Playing musical instruments as vegan

ZK1

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Hi!
I have been wanting to learn to play musical instruments especially piano and guitar. I have come to know that almost all musical instruments contain animal parts. I want to learn piano but it contains leather, wool, hide glue from what I have researched. I dont know what to do now. There are digital pianos but manufacturers have started incorporating wool in them as well to make them more authentic. But still digitals can not match an acoustic piano. They might have leather as well but I’m not sure. I think only the entry level digital pianos might be free from any animal product, but I am not sure. And digitals are nowhere near to an acoustic, real piano. There are no digital guitars either. I am really in a dilemma. I have always wanted to learn music and play musical instruments. After knowing the whole thing about animal parts in them, my inner self won’t allow me to buy these, yet I can’t kill the desire to play piano. What would you guys suggest?​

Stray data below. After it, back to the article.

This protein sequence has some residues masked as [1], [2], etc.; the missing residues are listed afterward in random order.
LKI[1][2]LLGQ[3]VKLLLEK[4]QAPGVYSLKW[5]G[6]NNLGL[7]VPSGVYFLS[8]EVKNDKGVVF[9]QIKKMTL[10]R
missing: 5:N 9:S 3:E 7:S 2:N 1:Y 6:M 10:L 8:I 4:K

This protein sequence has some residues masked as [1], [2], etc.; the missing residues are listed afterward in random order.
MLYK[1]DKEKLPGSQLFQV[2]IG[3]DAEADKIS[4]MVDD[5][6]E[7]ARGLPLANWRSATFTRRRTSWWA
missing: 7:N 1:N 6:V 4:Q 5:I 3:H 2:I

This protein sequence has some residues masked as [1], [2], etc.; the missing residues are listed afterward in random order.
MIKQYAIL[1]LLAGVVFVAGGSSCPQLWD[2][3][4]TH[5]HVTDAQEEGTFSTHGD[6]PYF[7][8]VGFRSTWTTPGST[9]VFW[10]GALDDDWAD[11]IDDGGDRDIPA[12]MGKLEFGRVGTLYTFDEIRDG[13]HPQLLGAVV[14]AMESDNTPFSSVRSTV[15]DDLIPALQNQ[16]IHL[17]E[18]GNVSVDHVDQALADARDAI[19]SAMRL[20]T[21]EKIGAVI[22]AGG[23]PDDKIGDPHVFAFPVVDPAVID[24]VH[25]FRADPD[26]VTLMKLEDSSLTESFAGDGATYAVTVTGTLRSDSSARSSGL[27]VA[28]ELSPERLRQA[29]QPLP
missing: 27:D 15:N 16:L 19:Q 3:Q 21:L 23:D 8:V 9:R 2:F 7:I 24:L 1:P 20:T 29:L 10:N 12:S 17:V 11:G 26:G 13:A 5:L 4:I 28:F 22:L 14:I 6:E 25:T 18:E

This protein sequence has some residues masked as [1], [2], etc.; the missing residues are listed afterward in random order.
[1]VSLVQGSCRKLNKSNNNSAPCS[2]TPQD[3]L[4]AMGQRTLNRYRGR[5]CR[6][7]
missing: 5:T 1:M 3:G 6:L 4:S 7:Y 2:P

Thanks
 

Lou

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YES. That is a really big problem.

PETA has a pretty good article including some Brand recomendatons

This article has even more info.

This can be a debatable concept but many vegans think that buying non-vegan products second hand is ethical.
There has been a lot written on the subject mostly centering on clothes. You can read what other people think about it and then decide for yourself.

Also keep in mind that it's almost impossible to be 100% vegan. The computer I'm typing on has parts made from animals. The car I drive doesn't have leather seats but has a leather steering wheel and gear shift knob. We all make exceptions - some on purpose and some out of ignorance. I think as long as you are trying you are being vegan.
 

David3

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Hi!​